The common business practice of collaboration with partners, customers, contractors, and other third parties is driving concerns about sensitive data loss, new studies show.
Nearly 35% of organizations say 26% to 50% of their employees regularly share files with audiences outside the organization, which has increased concern about losing sensitive corporate data, according to an Enterprise Strategy Group (ESG) report. Nearly all (98%) of survey participants report that sensitive data loss is a top or significant concern, and many claim it is likely their business has already lost data via several routes in the last 12 months.
The study, which was commissioned by Seclore, surveyed 200 IT and cybersecurity professionals responsible for planning, implementing, or operating their organization's infosec policies and safeguards. The goal was to measure challenges and best practices for secure data transfer among internal and external audiences.
Respondents explained their corporate use of enterprise file sync and share (EFSS), FTP and email, data security control usage, and need for enterprise digital rights management (EDRM).
"The research conducted by ESG reveals that a majority of participating organizations feel it is very or somewhat likely that sensitive data has been lost or accessed inappropriately via a variety of ways including those that entail external collaboration," writes ESG senior analyst and report author Doug Cahill.
There are several means through which companies lose sensitive data, Cahill explains. Information can be accidentally shared via lost portable storage devices, stolen credentials, malicious software, unauthorized access to data, theft by partners or customers, inadvertent emails to the wrong people, or unauthorized cloud/EFSS apps.
Research indicates sensitive data loss is not limited to hackers. Twenty-seven percent of respondents said it is "very likely" an employee has stolen sensitive data in the last year, and 28% said the same about third parties.
Seclore CEO Vishal Gupta explains the various ways companies share sensitive data and how this can be dangerous. HR information is often shared with external payroll processors; financial data is shared with board members and third-party advisors; tech specs and drawings are shared with contracted engineers.
"There are dozens of stories where an engineer shared [intellectual property] with a competitor or took it to start their own company," he cautions. "The loss in revenue and market share is a huge business risk."
Concerns about protecting sensitive corporate information have slowed the adoption of cloud and BYOD technologies, Cahill says. The combination of cloud apps and mobility expands the surface area for potential attacks and increases the risk of data loss.
"The efficiencies and agility provided by the cloud and mobility make the associated workstreams the new normal of business operations, and thus necessitates data security solutions which create a data perimeter with a frictionless end-user experience," he explains.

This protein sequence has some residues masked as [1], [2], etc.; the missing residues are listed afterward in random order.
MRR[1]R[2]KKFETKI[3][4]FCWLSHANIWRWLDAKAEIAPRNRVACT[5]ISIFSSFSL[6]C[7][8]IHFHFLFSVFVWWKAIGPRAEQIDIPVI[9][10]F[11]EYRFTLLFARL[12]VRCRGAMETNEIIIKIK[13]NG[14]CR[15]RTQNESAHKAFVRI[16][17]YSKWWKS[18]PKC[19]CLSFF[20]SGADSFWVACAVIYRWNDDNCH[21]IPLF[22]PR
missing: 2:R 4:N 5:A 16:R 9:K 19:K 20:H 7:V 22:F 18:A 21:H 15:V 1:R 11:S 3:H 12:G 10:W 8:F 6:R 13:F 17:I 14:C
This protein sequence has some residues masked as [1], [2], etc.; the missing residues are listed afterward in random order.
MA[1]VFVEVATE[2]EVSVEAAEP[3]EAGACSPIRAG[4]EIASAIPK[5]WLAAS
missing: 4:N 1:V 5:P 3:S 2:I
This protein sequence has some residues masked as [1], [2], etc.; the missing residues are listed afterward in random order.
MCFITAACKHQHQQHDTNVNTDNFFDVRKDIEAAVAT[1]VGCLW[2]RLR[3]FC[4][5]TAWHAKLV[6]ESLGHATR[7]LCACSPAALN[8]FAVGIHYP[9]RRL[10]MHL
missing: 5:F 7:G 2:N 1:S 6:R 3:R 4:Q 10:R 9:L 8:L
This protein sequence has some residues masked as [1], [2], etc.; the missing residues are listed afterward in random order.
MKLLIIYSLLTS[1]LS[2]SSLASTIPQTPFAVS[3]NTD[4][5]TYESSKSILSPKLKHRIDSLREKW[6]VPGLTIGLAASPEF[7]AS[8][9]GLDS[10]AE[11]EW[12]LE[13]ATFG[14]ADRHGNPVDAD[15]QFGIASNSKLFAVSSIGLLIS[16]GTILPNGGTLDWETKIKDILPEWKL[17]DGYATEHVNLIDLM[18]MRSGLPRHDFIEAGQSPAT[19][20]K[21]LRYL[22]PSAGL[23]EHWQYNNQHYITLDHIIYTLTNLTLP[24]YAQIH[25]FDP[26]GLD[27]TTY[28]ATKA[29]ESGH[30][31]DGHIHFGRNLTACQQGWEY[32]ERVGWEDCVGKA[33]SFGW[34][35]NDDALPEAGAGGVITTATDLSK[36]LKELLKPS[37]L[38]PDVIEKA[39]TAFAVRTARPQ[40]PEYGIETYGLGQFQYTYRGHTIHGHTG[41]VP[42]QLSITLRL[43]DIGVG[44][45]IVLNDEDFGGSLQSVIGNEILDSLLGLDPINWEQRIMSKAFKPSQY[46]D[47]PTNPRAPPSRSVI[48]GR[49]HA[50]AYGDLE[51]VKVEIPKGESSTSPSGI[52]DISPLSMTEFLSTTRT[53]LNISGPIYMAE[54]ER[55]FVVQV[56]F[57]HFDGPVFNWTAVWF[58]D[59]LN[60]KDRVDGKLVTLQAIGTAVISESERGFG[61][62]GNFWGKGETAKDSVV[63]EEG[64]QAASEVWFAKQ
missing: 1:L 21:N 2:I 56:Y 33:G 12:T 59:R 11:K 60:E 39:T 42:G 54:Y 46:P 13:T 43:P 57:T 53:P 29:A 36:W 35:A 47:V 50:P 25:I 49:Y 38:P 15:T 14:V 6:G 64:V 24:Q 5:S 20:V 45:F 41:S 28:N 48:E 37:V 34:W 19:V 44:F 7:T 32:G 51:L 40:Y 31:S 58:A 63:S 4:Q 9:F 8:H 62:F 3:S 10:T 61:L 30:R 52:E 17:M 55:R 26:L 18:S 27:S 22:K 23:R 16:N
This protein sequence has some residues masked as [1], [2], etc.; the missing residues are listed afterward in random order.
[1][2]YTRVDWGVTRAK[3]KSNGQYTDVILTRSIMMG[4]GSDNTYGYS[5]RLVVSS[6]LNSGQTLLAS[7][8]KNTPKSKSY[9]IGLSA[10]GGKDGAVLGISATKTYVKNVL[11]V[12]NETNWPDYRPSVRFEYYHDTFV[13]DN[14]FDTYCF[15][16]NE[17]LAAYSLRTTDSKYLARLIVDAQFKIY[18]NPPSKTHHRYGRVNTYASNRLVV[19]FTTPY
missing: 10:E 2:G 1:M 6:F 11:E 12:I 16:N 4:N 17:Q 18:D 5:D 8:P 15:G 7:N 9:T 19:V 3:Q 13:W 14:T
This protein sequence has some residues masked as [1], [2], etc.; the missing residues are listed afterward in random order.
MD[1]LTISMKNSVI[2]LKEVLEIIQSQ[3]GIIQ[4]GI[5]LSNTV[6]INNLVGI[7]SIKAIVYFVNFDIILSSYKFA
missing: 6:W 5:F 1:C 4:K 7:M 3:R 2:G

To protect their data, businesses need the type of security technologies that automatically secure the "five W's" of data control: who can access which files, what they can do with the files, from which location or device, and when.
The findings from ESG align closely with similar research from Intel McAfee Labs, which aimed to measure data loss trends. Intel commissioned the study to learn more about data theft, types of data being stolen, and how data exits organizations.
The number of data loss incidents varies depending on the size of an organization. Small businesses (1,000-3,000 employees) report a median of 11-20 incidents per day. Midsize companies (3,001-5,000 employees) report a median of 21-30 per day, and large companies (5,000+ employees) report a median of 31-50 data loss incidents daily.
It seems many businesses are not taking the right precautions to protect their data. Researchers discovered that only 37% of businesses monitor physical media like thumb drives, even though these devices contribute almost 40% of data loss occurrences.
Nearly 60% of respondents have launched cloud-based apps and nearly 90% claim to have implemented a type of protection strategy for cloud storage or processing. However, only 12% have created visibility into data activity in the cloud.
The Intel McAfee research also discovered more than a quarter of companies don't monitor the sharing of, or access to, sensitive employee or customer information. Only 37% of small- to medium-sized businesses monitor the use of both; this rises to half for large businesses.
This needs to change, as the gap between data loss and breach discovery is growing. What's more, the most commonly used forms of data loss prevention are becoming less effective against new targets of theft. Unstructured data types are harder to monitor than structured data, and companies relying on default data loss prevention may think their safeguards are stronger than they are.